from left to right: Lhakpa, Minna, Luz, Maria, Jane, Elizabeth, Elizabeth, Mikaela, Andrea, Alina, Batoul, Saida and Ronya

Minna and Lhakpa Chodon making an H

Minna and Lhakpa Chodon making an H

A taste of what is to come...

A taste of what is to come…


Emma Grace Launch


Congratulations to Emma Grace for a fantastic event on Thursday July 25th to launch the outcome of her EG + NC4 sustainable jewellery Pozible project. Lots of wonderful people attended the evening and sipped mulled wine, admired and engaged with Emma’s new works.

Emma gave an excellent presentation about the processes and decisions she made while designing her new range of sustainable contemporary jewellery. She walked us through the steps that have lead to a group of work with a heavily reduced environmental impact/footprint. The outcome is a collection of clean, crisp designs in earrings and pendants based on a hand cut disc in varying sizes and embellished with small off-cuts and delicate impressions in a palate of soft colours.


Tomorrow’s Harvest – Emma Grace

The central piece is a conceptual art work incorporating hand-cut sections from fallen Silver Birch branches collected on her walks to her studio at NC4. A large silver disc is bound by recycled pink florist’s wire to a reticulated branch combining an organic branch with a clean simple form. The branch is then dripping with smaller discs cut from laminex and secured to the branch but still able to move and shimmer. Tiny marquisates are recessed directly into the surface of the branch giving occasional winks as you move past the piece.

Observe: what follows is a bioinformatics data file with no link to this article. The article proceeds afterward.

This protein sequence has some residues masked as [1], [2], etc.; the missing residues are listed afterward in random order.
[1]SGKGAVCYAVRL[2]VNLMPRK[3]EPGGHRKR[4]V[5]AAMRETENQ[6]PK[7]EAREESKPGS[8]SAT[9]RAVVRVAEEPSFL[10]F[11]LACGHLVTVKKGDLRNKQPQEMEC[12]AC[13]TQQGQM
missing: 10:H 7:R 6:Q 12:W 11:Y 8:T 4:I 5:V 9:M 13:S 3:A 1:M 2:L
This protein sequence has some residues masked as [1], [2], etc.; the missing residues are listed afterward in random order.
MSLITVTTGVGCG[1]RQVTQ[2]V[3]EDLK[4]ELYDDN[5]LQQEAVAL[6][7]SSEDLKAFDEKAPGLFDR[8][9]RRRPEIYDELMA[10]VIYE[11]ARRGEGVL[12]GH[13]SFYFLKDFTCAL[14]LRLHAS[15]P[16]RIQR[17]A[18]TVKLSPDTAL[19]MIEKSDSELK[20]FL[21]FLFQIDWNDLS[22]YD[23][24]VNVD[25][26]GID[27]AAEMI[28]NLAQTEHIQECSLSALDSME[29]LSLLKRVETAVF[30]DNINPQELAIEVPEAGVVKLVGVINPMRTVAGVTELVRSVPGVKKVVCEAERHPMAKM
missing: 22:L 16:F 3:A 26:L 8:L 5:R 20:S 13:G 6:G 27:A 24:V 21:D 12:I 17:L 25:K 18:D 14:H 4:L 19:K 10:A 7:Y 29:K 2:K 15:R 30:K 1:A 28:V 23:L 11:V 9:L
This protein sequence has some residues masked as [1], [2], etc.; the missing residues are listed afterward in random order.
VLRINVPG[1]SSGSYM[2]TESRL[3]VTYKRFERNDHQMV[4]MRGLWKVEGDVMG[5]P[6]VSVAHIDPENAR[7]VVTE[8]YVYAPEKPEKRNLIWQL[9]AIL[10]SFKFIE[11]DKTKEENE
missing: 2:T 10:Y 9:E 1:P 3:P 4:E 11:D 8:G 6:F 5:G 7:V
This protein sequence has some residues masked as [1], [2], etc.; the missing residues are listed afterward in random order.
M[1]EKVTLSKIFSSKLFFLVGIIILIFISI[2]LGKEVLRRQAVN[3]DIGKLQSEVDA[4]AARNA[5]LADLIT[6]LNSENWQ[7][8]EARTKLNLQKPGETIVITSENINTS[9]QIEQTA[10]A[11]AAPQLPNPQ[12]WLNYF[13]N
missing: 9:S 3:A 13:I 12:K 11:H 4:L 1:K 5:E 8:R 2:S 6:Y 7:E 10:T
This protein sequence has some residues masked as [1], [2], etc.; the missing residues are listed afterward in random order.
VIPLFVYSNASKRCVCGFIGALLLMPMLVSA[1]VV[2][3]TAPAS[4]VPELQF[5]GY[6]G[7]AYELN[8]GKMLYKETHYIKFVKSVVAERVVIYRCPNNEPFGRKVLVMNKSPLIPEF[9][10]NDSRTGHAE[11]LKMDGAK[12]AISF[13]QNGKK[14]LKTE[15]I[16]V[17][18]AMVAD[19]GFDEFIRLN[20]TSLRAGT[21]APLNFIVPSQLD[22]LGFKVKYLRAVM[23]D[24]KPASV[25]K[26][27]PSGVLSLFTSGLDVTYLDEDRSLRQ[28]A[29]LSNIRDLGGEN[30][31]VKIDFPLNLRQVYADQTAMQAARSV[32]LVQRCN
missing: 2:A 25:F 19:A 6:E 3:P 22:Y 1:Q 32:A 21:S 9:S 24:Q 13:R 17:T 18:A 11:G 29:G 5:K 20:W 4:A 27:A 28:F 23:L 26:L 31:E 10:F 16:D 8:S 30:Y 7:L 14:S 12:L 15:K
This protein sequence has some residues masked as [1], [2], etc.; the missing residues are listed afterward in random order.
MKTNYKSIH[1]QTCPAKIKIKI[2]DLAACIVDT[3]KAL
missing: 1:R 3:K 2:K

Through creating this collection Emma has resolved many production and material solutions and is in a great position to present her new collection to galleries, with the potential to expand the collection further once it hits the shelf.

Thank you Emma for the opportunity to work together and we wish you all the best with your collection and future endeavours.








Photosynthesis – Jess Kelly

We miss Jess Kelly. Jess is one of our ex-studio buddies and we were very sad to see her go. However, we are very excited to see that she has an exhibition coming up. It’s on at the Brunswick Art Space from 3 – 18 August 2013. Opening night is Friday 2 August, from 6pm. Brunswick Arts Space is at 2a Little Breese St, Brunswick VIC 3056